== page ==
Andsnes and friends serve up a memorable afternoon of Brahms
Performing just one of Brahms’ mighty piano quartets demands four players with sterling technique, musical depth and physical stamina.
Sunday afternoon at Chicago’s Symphony Center, pianist Leif Ove Andsnes and colleagues provided the full Johannes, performing all three of Brahms piano quartets in a program spanning nearly three hours with one intermission.
The Norwegian pianist was joined by violist Tabea Zimmermann, cellist Clemens Hagen, and violinist James Ehnes, the last a late substitute for the previously announced Christian Tetzlaff.
Throughout the afternoon, the artists betrayed not a hint of fatigue–especially striking considering they had performed the same challenging program just the previous night in New York. Far from it–their performances were polished to a fine sheen, with close ensemble cohesion, distinctive individual playing and a degree of expressive insight that at times proved revelatory.
In many ways one finds the essence of Brahms in his chamber works even more than his symphonies and concertos. There is an unsentimental stoic quality in Brahms’ best music that is affecting in its noble restraint—a sense that the world is not necessarily a great or even a good place, but one can find a way to live in it and appreciate the fleeting beauties even with the prevailing sadness and tragedy.
The music was performed in chronological order, leading off with the Piano Quartet No. 1 in G minor, Op. 25, the most often-played of the set.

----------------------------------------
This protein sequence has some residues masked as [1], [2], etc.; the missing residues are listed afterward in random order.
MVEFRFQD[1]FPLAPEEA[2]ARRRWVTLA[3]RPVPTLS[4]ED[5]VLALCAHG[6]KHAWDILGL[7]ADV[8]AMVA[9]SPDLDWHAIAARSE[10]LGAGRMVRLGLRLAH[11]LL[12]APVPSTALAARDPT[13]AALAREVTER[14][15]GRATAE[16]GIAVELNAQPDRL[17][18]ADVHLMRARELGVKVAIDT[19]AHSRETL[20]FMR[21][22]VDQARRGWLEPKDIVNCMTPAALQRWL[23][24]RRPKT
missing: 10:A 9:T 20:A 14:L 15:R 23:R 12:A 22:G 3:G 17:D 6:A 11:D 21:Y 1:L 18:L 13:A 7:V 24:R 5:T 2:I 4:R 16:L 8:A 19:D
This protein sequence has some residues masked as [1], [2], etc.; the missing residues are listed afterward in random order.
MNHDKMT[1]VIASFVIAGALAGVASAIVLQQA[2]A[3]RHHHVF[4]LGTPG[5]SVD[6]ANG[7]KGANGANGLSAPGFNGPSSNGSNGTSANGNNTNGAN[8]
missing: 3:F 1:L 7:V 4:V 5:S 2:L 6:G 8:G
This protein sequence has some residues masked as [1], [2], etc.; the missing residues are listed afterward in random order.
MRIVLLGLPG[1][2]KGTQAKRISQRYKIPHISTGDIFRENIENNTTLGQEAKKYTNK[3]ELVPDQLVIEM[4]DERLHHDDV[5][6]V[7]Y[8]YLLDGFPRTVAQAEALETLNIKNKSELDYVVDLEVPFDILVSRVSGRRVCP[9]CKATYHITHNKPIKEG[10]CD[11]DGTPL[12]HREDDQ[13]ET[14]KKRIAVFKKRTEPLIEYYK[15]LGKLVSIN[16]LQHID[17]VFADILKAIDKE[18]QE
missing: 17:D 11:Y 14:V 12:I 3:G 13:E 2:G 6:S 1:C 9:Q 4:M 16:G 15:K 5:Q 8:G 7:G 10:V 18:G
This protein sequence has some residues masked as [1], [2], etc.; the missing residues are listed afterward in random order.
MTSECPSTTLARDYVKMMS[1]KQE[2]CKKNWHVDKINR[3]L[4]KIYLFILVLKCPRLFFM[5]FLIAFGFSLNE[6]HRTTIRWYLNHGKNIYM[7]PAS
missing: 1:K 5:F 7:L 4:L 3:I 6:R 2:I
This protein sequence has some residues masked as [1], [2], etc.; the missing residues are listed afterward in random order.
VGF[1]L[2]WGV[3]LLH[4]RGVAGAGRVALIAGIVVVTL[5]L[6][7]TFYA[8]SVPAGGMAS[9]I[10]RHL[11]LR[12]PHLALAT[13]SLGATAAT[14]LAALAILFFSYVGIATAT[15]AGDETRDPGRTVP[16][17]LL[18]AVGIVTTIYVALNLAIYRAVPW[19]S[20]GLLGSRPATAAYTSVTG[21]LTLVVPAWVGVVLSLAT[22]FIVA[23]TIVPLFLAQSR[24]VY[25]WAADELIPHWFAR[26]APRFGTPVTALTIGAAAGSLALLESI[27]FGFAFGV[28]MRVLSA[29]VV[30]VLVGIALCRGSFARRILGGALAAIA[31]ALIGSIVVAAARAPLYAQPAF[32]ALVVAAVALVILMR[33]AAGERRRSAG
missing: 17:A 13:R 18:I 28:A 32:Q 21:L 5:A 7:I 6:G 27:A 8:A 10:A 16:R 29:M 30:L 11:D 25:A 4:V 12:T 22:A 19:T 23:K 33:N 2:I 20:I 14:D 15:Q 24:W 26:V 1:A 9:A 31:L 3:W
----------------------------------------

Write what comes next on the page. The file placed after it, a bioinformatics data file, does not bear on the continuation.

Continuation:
Andsnes’ poised yet flexible keyboard work led a lean, incisive performance, which kept the large opening Allegro’s drama and architecture in fine balance. For such big-boned music, textures throughout had impressive clarity and transparency. The string players brought well-tempered warmth to the gracious main theme of the Andante, with apt martial swagger to the march-like middle section.
The final Rondo with its insistent gypsy-flavored main theme was thrown off with unbridled fire and speed. The string players plumbed an almost klezmer quality in the nostalgic contrasting melody, and the closing section was thrilling in its speed and velocity with dazzling keyboard work by Andsnes.
That blazing performance had one thinking that the rest of the afternoon might prove anticlimactic. If anything the insight and musicianship grew stronger and deeper with each ensuing work.
The epic Piano Quartet No. 2 in A major, Op. 26–the longest of the set–was contemporaneous with its predecessor. Again the players held the vast first movement together with striking skill, relaxed yet flowing with no longueurs. So too in the sprawling finale with its abundance of contrasted thematic material, which culminated in a rollicking coda.
Yet it was the Poco adagio of Op. 26 that provided the finest playing of the afternoon. Hushed and concentrated, the musicians brought a searching intimacy to this music–as with the rapt conversation between Hagen’s burnished cello and Ehnes’ sweet-toned violin–that was haunting in its rarefied depth of expression.
The Quartet No. 3 in C minor, Op. 65, is a darker, more brooding work. Led once again by Andsnes, the players had the full measure of this stormy, aggressive opening movement as well as the restless nervous energy of the ensuing Scherzo.
A respite is provided in the Andante, launched by Hagen’s dark, eloquent cello and taken up by the other string players, here performed with beautiful playing of great sensitivity.
The frenetic final movement with its abrupt coda provided an emphatic payoff to an extraordinary afternoon of music, which proved a highlight of this season.